Bear in mind that your children will then be liable for income tax on the rent you pay them.
You can find some helpful information about this on SAGA’s website.
A potential way of avoiding the GROB regulations is for you and your child/children to co-habit. Provided that each of you pay your share of the household expenses, then the transfer may be treated as an outright gift.
If you continued to pay for all of the household expenses and your children do not take over their share, you would be treated as benefiting from the whole property and therefore not making a gift.
In order for the transfer to be regarded as a gift, each co-owner must pay their share of the upkeep and outgoings associated with the property.
This is a complex provision that, if not followed correctly, can still result in Inheritance Tax being charged . Legal advice should therefore be sought before any such provision is considered.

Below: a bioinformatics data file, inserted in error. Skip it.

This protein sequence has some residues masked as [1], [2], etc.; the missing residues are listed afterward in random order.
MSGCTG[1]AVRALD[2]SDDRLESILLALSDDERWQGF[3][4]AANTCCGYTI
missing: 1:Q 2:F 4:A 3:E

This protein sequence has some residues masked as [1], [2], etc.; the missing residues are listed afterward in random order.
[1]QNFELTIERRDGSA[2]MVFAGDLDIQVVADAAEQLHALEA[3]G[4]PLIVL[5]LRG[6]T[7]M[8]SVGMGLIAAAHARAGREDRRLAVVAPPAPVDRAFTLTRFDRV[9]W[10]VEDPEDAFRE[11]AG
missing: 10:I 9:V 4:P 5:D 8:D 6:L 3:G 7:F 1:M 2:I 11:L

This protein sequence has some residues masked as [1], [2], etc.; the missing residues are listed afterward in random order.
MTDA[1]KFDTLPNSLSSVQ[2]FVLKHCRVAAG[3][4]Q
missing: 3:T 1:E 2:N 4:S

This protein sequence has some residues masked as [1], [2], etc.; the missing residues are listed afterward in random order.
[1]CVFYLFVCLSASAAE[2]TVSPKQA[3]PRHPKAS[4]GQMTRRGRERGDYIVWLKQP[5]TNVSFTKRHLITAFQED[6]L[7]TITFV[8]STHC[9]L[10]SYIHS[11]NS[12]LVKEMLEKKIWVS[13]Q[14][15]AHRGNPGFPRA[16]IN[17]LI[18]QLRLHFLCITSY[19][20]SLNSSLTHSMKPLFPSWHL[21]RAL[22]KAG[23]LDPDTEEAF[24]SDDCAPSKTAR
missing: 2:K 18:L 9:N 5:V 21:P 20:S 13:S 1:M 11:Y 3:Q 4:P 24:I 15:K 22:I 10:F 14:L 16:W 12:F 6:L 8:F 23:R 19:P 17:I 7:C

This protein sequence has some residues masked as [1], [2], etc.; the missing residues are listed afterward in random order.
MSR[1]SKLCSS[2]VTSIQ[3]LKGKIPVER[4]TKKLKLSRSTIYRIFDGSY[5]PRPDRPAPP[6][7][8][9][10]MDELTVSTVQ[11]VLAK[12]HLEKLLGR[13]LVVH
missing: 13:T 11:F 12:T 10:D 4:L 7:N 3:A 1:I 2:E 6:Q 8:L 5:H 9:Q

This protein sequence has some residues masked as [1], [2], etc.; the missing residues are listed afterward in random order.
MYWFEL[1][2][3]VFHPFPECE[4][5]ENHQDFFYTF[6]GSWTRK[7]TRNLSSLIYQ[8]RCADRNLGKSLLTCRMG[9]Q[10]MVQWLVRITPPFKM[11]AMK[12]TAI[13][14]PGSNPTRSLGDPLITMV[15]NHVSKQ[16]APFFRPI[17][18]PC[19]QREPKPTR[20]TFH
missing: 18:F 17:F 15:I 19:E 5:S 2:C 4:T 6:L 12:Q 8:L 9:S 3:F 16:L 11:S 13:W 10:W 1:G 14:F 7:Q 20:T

Potentially Exempt Transfer (PET)
Normally, if you were to make an outright gift, it would be treated as a “potentially exempt transfer”. This is for the purposes of inheritance tax. This would pass outside of your estate if you survive for 7 years.
If you die within seven years and the total value of gifts you made is less than the Inheritance Tax threshold (currently £325,000), then the value of the gifts is added to your estate and any tax due is paid out of the estate.
However, if you die within seven years of making a gift and the gift is valued at more than the Inheritance Tax threshold, Inheritance Tax will need to be paid on its value, either by the person receiving the gift or by the representatives of the estate.
If you die between 3 and 7 years after making a gift, and the total value of gifts that you made is over the threshold, any Inheritance Tax due on the gift is reduced on a sliding scale. This is known as ‘Taper Relief’
What are the risks of gifting my house to my children and still living in it?
In addition to the inheritance tax consequences, you must also consider the personal circumstances of your children.